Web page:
I love my electronic gadgets but I don’t like what they’re capable of doing sometimes. Gizmos can spy on us!
GPS maker TomTom was selling off data that was aggregated from users and that info wound up in the hands of police departments! TomTom had turned the info over to a third party and they’re the ones who sold the info to local governments. The info that changed hands included where you were, when you were there and how fast you were driving to get there. (No word yet on exactly which police departments were buying this info.)
So here you have a case of local governments trying to boost revenue. So they used the data to determine where to set up speed traps so they could write the most tickets! Both The Financial Times and The Wall Street Journal have written stories about this.
TomTom has since apologized and said they didn’t know the info would be used for these purposes. They’re also changing their terms of service so no longer can their data be used by police to trap you for a speeding ticket.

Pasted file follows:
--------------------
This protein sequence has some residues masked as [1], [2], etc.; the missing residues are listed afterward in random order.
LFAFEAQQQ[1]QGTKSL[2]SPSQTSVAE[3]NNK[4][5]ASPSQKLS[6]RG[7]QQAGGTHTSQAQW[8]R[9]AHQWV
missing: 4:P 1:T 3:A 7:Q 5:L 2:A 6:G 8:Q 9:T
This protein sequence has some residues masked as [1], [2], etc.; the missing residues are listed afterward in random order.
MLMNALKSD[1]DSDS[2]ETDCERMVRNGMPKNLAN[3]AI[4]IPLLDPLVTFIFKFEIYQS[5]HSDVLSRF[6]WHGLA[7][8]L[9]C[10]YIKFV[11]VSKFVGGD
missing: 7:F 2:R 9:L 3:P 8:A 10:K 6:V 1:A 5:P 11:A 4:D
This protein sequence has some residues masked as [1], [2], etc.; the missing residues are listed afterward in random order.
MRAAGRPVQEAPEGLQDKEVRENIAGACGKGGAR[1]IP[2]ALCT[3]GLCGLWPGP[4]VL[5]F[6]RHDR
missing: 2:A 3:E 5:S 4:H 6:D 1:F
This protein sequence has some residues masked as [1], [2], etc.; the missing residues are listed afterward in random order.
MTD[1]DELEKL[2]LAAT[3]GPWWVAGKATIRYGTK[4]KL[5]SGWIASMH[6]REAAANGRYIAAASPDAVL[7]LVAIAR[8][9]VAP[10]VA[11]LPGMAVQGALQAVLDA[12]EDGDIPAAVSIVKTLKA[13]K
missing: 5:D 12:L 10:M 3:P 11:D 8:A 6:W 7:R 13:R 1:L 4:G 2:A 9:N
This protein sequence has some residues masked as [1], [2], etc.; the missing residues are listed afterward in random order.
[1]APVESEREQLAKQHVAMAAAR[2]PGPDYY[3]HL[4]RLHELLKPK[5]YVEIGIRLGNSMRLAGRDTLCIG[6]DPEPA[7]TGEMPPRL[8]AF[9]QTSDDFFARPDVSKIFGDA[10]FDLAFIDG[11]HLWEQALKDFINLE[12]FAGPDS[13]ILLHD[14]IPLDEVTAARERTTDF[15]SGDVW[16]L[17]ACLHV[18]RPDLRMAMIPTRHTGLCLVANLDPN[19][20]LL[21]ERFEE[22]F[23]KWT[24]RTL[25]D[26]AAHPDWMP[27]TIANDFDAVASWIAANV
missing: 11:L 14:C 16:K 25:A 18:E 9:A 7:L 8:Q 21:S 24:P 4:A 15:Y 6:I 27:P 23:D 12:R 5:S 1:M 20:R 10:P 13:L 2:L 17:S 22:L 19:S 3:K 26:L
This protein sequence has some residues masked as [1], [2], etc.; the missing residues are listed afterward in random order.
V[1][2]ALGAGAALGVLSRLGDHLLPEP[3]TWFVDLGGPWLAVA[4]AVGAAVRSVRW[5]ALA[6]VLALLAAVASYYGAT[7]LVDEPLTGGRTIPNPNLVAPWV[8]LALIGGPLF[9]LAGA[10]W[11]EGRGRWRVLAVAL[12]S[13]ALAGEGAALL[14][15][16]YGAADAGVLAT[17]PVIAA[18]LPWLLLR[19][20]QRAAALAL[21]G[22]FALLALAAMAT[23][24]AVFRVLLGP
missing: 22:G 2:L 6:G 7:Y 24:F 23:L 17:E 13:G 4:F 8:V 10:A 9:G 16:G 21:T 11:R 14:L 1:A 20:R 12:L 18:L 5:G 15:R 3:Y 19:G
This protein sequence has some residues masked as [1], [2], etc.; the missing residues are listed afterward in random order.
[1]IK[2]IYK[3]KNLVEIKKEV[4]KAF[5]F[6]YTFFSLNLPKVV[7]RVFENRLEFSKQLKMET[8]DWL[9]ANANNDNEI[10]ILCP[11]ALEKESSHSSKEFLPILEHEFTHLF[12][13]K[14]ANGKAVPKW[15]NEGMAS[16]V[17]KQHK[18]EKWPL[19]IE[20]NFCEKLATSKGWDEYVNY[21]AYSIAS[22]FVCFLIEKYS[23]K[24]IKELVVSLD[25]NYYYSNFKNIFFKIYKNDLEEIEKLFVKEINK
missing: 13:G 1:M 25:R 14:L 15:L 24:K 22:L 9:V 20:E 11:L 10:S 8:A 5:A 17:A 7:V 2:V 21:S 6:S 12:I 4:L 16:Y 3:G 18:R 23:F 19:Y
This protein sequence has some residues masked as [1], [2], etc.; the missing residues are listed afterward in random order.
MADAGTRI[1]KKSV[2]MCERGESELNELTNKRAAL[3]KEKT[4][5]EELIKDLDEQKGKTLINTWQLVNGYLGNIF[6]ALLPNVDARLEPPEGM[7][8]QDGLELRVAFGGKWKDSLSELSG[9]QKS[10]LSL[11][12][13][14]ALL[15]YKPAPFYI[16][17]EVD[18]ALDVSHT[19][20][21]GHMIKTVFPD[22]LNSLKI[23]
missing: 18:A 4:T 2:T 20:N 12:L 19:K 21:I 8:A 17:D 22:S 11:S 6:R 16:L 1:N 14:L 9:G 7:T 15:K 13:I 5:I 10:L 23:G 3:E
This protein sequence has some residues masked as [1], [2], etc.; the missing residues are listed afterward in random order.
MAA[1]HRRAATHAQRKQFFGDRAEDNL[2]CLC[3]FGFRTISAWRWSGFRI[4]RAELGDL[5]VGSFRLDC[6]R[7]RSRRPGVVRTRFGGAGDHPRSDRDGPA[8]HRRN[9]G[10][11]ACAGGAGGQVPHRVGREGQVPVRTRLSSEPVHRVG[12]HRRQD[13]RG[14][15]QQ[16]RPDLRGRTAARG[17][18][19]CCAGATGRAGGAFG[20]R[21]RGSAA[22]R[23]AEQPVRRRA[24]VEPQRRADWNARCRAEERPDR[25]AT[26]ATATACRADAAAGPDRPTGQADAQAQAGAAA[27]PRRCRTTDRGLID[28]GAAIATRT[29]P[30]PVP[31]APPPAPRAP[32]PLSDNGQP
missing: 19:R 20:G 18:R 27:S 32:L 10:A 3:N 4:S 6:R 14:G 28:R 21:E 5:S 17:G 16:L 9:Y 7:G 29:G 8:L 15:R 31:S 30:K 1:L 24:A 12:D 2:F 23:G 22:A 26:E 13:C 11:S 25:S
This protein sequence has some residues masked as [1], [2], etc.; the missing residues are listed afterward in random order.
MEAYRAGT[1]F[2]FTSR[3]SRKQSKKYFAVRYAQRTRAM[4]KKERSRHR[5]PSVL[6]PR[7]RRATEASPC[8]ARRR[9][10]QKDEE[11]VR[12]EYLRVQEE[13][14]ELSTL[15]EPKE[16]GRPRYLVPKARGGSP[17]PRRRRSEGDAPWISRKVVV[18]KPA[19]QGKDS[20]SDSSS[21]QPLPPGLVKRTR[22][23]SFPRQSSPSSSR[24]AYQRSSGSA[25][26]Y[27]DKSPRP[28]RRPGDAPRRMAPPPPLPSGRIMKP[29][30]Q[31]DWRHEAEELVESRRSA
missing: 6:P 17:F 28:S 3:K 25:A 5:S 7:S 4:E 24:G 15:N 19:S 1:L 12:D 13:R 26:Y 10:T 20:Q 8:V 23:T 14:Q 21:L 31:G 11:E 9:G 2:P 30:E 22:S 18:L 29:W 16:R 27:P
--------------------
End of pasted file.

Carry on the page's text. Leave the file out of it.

Far creepier is the story about what’s going on with Aaron’s, Inc. (formerly Aaron Rents.) One Aaron’s franchisee was renting computers loaded with software that allowed remote spying, taking pictures of customers or watching them in real time.
Now, there is a technology I’ve talked about where auto dealers can shut down your car if you’re late on your payment. I think that’s totally legitimate and fine, like an electronic kill switch. But to have software that allows out-and-out spying?! Wow, is all I can say!
We have no rules in the United States governing what’s a decent standard of privacy with electronics and we really need something fast.
By the way, as a side note, I was floored by the numbers in the Aaron’s story. For what you pay to rent a computer for 7 weeks, you could take that same amount of money and buy a computer for cash that you own forever!